Yes I made that "Sucker" pun on purpose... I'm sorry that I'm not sorry.



18th Birthday| My Life in Books

So, if you didn't know my birthday is today-- 11th June. 

The same day that seven years earlier in 1991, Dan Howell (danisnotonfire) came screaming into this world (happy birthday!!); today, is the day that eighteen years prior to June 11th, 2016 that I too came howling into the arms of my mother, obviously it was just a cry to get my hand on a book right away, right?

To share this big occasion to finally being able to be called a legal adult and vote for the greater good of my wonderous country (sorry-- sarcasm went a bit overboard) I thought I would share the last eighteen years of my life through the medium of books. Of course, these are books that aren't actually my life but, those that I remember reading at a particular age and have great significance to how I came to be who I am today.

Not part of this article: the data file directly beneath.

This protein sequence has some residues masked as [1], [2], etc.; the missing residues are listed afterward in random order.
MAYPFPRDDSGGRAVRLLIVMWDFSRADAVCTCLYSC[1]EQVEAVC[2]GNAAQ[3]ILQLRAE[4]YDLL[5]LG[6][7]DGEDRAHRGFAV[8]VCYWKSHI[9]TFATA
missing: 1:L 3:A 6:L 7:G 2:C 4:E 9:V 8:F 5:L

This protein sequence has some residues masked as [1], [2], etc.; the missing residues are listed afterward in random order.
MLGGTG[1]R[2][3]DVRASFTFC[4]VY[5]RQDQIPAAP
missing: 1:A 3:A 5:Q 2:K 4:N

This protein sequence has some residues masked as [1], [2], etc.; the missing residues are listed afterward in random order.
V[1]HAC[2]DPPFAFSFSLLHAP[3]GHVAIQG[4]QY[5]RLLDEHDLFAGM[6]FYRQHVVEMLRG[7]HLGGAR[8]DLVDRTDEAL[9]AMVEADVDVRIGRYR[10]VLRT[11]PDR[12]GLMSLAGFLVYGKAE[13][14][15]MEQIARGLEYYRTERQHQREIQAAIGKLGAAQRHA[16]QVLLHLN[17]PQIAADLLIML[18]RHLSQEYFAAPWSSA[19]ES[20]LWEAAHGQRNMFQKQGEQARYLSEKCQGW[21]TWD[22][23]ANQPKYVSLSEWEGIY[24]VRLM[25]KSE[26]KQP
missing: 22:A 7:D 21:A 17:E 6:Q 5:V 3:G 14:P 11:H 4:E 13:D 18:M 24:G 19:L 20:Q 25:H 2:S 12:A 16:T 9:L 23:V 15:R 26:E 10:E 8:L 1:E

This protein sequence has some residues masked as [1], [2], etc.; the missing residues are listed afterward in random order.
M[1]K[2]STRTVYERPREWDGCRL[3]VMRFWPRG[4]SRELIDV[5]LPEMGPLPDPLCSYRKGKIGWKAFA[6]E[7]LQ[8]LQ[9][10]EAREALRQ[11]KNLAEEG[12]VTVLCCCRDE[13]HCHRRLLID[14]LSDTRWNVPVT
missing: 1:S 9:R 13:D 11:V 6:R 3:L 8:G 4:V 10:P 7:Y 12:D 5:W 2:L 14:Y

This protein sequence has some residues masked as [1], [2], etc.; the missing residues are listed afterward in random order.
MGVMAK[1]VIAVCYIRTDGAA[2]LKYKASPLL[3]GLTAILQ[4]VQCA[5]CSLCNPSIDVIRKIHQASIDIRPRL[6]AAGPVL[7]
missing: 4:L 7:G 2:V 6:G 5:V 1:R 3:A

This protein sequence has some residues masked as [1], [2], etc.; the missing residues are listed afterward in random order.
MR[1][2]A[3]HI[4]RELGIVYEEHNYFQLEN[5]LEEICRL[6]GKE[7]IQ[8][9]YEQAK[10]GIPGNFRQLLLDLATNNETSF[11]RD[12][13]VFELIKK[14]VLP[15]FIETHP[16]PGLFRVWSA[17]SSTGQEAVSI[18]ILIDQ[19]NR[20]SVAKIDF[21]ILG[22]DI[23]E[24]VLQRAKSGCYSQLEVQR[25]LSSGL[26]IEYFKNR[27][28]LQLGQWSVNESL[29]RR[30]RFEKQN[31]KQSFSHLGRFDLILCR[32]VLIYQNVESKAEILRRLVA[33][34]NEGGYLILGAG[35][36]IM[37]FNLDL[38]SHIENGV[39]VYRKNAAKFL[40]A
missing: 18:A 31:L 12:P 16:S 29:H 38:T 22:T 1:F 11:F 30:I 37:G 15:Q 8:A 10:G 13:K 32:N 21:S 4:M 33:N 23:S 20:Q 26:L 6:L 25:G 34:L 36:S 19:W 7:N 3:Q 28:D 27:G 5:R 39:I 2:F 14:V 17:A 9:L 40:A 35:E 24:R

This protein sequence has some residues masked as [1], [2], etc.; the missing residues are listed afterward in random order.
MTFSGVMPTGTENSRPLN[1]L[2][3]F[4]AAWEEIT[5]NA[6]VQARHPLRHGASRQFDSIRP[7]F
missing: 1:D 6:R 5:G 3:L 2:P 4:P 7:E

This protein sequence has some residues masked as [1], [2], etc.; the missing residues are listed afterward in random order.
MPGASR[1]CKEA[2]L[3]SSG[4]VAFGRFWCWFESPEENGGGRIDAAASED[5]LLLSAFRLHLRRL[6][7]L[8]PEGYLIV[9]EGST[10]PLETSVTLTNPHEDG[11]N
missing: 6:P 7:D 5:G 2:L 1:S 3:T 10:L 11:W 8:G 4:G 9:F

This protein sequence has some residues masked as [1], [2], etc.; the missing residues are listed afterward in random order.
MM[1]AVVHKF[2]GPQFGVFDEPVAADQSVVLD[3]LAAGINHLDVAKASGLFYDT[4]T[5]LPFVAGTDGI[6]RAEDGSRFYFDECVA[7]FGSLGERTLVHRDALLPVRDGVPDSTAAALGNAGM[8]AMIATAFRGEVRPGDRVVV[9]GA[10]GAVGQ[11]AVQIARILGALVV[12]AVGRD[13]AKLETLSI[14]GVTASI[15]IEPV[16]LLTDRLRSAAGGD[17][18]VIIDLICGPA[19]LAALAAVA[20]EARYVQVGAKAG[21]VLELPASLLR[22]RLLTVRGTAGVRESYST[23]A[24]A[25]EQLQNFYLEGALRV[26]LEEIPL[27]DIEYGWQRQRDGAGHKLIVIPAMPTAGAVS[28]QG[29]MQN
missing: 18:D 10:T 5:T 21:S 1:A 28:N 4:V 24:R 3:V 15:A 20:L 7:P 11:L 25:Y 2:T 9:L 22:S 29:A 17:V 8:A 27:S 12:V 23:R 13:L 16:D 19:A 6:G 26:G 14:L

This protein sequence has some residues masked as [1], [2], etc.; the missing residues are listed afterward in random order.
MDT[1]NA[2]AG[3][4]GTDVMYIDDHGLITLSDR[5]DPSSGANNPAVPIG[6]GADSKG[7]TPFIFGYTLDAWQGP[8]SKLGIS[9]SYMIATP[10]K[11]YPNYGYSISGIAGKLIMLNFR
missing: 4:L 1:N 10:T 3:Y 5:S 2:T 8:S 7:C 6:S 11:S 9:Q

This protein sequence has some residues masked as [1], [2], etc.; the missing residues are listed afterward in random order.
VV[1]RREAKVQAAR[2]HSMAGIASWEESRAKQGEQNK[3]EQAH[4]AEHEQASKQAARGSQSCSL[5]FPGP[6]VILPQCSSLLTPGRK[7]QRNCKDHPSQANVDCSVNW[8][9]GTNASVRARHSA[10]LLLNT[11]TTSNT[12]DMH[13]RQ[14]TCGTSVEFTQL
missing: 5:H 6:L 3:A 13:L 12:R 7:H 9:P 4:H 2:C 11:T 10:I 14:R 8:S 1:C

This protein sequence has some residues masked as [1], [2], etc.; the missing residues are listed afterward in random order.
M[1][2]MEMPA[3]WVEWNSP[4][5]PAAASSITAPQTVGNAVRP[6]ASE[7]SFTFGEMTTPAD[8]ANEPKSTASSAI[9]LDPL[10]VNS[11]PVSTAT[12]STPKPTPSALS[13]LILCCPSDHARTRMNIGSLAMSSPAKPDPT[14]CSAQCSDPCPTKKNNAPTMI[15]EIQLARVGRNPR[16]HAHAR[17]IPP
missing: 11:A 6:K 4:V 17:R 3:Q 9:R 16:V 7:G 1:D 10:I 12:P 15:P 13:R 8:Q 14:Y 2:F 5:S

Ages 0-5 years:

I thought my best bet at organizing the younger years is to group all the books together obviously, I don't have that many memories containing what was read to me by my mother nor the books I learned to read with, without some reference to someone else and the constant budging for answers, This is what I gathered:

We're Going on a Bear Hunt
Michael Rosen, Helen Oxenbury

This amount of times I must of made my mum read this book to me at this tender young age that I couldn't yet read.

My first adventure story!

Everyone Got Wet (Biff, Chip and Kipper stories)
Roderick Hunt, Alex Brychta